GENEVA - The United Nations refugee agency reports thousands of Burundians are fleeing the country in the wake of a foiled coup attempt to oust the president, Pierre Nkurunziza. The UNHCR says refugee numbers in Tanzania, Rwanda, and the Democratic Republic of Congo have soared to more than 105,000 since violence erupted in mid-April.
The U.N. refugee agency reports a sharp rise in the number of refugees in Tanzania in the last few days. Local immigration authorities say more than 50,000 Burundians are living rough in Kagunga on the shore of Lake Tanganyika. At least 10,000 people reportedly are waiting to cross the border into Tanzania.
In addition, the UNHCR says 26,300 Burundians have taken refuge in Rwanda and more than 9,000 in the province of South Kivu in the Democratic Republic of Congo. UNHCR spokeswoman Karin de Gruijl tells VOA there probably are fewer refugees in these countries than in Tanzania because people are being blocked from leaving Burundi.
“It is easier to block the road to Rwanda and to the road to DRC than preventing people moving up to Tanzania. Again, there have been roadblocks. People have been talking about being harassed by militias; some of them by bribes, some clearly with a political agenda of trying to stop people from fleeing the country," said de Gruijl.
De Gruijl says the sudden influx of huge numbers of refugees in Tanzania is putting a strain on the ability of the government and aid agencies to respond. She says the living conditions of people arriving in Kagunga are extremely dire. She adds that people have managed to bring some food and can fish in the lake, but lack clean drinking water, latrines and shelter.
Concern over armed forces
Meanwhile, the Office of the High Commissioner for Human Rights says it is concerned actions taken by armed forces in Burundi over the past two days may endanger the lives of civilians.
The High Commissioner’s spokesman, Rupert Colville, warns the instability in the country may be prolonged or made even worse if there are reprisals in response to the failed coup.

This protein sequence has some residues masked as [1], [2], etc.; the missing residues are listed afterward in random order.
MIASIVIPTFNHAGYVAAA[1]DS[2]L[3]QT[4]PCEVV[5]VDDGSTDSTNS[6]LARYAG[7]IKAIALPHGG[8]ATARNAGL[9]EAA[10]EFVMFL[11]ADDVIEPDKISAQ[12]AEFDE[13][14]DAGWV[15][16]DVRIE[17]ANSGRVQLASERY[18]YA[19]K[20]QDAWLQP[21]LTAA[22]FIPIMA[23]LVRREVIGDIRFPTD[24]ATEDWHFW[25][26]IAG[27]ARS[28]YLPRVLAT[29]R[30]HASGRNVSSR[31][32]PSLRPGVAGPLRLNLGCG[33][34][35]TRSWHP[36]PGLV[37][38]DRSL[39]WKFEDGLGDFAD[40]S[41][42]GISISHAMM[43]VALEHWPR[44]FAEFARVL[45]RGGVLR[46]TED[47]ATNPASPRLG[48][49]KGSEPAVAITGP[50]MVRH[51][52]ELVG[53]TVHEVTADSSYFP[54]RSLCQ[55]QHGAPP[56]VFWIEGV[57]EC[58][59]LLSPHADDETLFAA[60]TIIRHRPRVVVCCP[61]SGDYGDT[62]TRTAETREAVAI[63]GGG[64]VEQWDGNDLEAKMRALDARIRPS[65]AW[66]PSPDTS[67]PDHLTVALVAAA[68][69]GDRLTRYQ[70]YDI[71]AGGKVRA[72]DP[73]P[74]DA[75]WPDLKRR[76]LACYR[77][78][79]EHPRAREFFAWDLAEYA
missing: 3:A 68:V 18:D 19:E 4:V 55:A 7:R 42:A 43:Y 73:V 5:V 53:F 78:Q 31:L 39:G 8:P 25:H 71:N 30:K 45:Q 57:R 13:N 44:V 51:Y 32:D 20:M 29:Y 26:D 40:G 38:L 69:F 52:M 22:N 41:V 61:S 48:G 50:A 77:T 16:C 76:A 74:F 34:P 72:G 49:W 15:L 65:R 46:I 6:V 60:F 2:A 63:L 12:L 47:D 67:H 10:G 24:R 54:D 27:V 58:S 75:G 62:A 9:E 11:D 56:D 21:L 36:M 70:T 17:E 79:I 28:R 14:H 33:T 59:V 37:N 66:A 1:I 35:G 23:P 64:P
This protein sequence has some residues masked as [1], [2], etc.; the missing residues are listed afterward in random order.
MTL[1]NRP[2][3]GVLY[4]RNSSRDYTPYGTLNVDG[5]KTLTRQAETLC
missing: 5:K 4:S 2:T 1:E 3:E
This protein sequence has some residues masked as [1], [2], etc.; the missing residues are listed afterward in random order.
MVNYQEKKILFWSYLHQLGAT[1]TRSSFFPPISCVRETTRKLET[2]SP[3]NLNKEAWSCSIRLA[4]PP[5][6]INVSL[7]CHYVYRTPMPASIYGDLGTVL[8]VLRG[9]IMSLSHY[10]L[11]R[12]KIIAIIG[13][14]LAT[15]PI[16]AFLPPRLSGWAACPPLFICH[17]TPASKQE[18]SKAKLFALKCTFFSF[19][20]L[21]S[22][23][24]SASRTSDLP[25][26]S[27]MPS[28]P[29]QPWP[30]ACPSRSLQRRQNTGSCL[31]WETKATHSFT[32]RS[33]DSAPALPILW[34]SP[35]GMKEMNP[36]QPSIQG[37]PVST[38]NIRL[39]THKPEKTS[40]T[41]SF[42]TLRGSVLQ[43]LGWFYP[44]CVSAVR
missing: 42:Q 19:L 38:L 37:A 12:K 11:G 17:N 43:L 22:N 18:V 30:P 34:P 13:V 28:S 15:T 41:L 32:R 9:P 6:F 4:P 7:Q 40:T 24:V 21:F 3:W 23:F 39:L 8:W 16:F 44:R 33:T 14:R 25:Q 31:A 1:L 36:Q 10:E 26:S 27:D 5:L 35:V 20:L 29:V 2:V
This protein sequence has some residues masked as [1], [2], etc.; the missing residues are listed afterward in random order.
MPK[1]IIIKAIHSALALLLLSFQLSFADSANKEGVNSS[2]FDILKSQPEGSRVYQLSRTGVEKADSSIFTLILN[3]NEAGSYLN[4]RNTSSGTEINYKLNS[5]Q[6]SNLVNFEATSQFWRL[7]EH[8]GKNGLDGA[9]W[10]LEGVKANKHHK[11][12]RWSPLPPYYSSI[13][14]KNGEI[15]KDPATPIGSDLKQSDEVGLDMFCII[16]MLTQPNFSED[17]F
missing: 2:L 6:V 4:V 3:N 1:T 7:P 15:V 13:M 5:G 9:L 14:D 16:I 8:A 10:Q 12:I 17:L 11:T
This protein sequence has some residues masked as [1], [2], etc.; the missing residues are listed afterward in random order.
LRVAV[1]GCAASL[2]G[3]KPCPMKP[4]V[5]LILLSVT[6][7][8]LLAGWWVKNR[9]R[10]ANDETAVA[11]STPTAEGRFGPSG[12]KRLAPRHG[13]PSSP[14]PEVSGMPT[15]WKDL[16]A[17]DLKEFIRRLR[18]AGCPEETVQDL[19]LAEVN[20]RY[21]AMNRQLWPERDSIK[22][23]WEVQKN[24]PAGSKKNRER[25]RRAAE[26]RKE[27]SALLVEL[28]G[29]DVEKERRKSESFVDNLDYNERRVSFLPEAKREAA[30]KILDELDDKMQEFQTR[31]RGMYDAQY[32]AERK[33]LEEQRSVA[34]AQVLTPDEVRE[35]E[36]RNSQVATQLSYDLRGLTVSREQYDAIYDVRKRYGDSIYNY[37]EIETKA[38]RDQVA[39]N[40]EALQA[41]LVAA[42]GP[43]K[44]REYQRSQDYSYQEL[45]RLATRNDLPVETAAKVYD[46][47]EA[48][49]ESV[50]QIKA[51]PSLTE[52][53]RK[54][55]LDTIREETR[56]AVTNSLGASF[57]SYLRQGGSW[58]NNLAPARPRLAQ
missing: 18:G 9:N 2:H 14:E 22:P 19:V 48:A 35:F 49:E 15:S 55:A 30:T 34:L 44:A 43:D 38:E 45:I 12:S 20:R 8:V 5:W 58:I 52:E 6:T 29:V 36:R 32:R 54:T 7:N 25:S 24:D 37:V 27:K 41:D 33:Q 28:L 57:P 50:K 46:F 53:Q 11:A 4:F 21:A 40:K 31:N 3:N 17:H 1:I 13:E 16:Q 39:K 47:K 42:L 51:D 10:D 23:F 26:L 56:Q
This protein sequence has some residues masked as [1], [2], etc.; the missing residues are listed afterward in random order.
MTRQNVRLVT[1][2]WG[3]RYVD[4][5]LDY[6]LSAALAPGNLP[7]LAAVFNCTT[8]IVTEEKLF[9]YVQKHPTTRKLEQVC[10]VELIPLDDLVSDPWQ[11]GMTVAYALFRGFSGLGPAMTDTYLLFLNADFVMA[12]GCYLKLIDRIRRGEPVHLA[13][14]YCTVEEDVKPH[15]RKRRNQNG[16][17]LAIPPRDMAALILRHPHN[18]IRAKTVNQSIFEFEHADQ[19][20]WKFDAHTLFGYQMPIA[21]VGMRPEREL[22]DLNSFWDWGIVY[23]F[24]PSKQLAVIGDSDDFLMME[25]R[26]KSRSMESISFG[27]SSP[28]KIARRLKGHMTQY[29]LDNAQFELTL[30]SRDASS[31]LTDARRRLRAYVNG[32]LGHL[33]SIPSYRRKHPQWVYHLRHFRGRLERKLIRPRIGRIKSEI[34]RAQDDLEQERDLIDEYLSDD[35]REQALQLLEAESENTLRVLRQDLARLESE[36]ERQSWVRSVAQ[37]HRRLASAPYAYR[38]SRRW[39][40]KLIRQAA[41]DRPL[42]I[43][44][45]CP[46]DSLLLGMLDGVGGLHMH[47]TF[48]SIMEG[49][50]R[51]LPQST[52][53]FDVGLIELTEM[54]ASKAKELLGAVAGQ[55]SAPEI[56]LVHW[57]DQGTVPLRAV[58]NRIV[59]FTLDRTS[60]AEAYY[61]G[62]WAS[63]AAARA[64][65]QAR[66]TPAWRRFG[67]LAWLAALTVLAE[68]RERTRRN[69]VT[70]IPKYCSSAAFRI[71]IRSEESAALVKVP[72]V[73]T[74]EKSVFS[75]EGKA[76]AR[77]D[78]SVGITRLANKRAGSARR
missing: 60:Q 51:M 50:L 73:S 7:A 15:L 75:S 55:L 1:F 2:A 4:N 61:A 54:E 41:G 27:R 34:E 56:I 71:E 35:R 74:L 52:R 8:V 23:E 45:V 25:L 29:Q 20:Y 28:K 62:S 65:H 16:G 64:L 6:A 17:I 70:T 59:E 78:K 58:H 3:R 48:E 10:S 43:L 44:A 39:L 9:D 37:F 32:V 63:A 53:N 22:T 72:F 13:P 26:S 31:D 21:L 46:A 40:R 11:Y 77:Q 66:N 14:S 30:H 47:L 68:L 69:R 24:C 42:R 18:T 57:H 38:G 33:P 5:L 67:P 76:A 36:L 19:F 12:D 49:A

“We have heard reports of numerous attacks on both private and state media with radio and television stations destroyed. This obviously endangered the lives of the journalists who were still inside those buildings. We call for a re-opening as soon as possible of all media outlets and the respect of the independence of journalists. There is also an urgent need to ensure the safety of human rights defenders in Burundi. To give just one example, one of Burundi’s most prominent human rights defenders, Pierre-Claver Mbonimpa…has had to go into hiding after receiving death threats," said Colville.
Deadly protests erupted in Burundi in mid-April after President Nkurunziza declared his intention to seek a third term. More than a dozen people have been killed and many injured.
The president has resisted all pressure from the international community to postpone the election, which is scheduled for June 26, saying it would only make matters worse. He was in Tanzania attending an emergency meeting with East African leaders when the coup attempt occurred.
Burundi emerged from 10 years of civil war in 2005, in which the ethnic Hutu and Tutsi communities fought each other for power. U.N. officials say the current crisis is political, but worry it could become an ethnic battle if it is not resolved soon. They warn political instability and reports of intimidation of civilians could result in a major humanitarian crisis.